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Economic Impact of floods in Pakistan

Climate change has taken center stage challenge of 21st. century. It refers to changes in weather patterns and shifts in climatic temperatures. Climate change is detrimental various countries around world. He has a deep effect on agriculture and maximizes risk of Food security. Pakistan one of Top 10 countries suffered greatly from changes in climatic temperatures and weather patterns. The impact is wide-ranging, such as reducing in agricultural production, persistent droughts, coastal erosion and more than the average rainfall. flood situation in the country was today one of main causes of climate change that has devastated thousands of acres of land and displaced millions of people with the loss of life.

According to preliminary estimates, floods flooded 7 million hectares. out of 22 million hectares of total cultivated land, which account for about 33%. Initial estimate according to data provided by the provinces to the Ministry of Food security and research reveals damage of 298 billion rupees in branches of agriculture and animal husbandry. Agricultural sector accounts for 23% of GDP and 19% to gross output. The output multiplier of the agricultural sector is estimated at about 1.43. This represents the sector ability multiply input of 1% in issue by 1.43%. share of private consumer spending for the agricultural sector accounts for 12%, which is the fourth highest share of any sector in private consumer spending. About 37.4% of work force used in agriculture sector.

floods of The year 2010 had a negative impact on the agricultural sector, as the production of major crops declined by 15%. Agriculture growth fell to 0.23%, dragging down total GDP growth up to 2.58%. Destruction caused recent floods of a higher size, as it flooded vast areas of cultivated land. Damage caused on the cotton crop was irreparable, since it contributes 1% of GDP. Vegetables, date palms, sugarcane and rice harvest also received serious damage, which can lead to the loss of 50% of the product. Between 700,000 and 800,000 head of livestock were lost, which is 11% national GDP. Geographically, 110 districts were heavily affected. in all four provinces.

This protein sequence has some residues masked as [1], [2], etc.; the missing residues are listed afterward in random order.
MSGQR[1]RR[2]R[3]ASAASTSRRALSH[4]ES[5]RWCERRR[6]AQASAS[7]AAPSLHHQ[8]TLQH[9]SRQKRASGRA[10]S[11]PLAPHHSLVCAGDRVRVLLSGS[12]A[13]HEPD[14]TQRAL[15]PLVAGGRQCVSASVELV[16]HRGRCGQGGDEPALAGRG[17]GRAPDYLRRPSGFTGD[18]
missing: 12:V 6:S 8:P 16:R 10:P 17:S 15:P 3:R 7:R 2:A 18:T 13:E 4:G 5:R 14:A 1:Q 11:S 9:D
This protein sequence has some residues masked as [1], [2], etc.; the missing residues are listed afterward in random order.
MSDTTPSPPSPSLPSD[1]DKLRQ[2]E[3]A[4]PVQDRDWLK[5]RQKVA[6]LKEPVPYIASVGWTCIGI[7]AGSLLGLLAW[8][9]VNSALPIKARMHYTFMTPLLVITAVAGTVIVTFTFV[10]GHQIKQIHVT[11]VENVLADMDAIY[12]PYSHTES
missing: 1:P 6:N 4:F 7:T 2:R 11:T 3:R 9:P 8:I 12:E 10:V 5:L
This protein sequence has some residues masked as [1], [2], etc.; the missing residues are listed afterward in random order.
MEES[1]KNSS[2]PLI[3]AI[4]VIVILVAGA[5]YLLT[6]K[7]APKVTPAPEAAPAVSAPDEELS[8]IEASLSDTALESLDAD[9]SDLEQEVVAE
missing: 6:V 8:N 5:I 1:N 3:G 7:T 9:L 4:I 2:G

It can be safely estimated that production losses in the agricultural sector could be around 25-30%, including livestock losses and crop losses. Reduction of 25% can be far-reaching, as agriculture is a significant contributor to gross output and value added. According to estimates received using input-output Leontief model reduction of 25% in the agricultural sector generates gross production losses of $21 billion and gross value added loss of $14.7 billion, which is 3.85% of in current GDP.

Input Output model represents industry connections through various resources used by the sector to produce output. Sectoral losses in gross output show that the agricultural sector will receive most of the of burden and lose 76% of gross output and 80% of total cost added. Other industries that may be affected highest food, beverages, tobacco, retail/wholesale, trade and chemicals, rubbers and plastics. Food, beverages and tobacco can fall in price by 4% of gross output and 1% of total cost added; retail and trade may suffer losses of 9.5% of gross output and 11% of total cost added; chemicals, rubbers and plastics can lose 4% of gross output and 2% of Meaning added.

Economical effect of this is nature can be described as an abbreviation of GDP growth by 3.84%. Next yearGDP growth must remain within 1-2% combined with higher inflation and rising unemployment. government should revise with IMF to help on agreed condition of provincial surpluses and reduce non-development expenses to spend more on infrastructure restoration. support price for wheat should to be announced already possible with subsidies on agricultural inputs and interest-free loans. Federal and provincial governments should increase budget allocations of social safety nets with instant effect.

Published in Express Tribune, 8 September.th2022.

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Derrick Santistevan
Derrick Santistevan
Derrick is the Researcher at World Weekly News. He tries to find the latest things going around in our world and share it with our readers.

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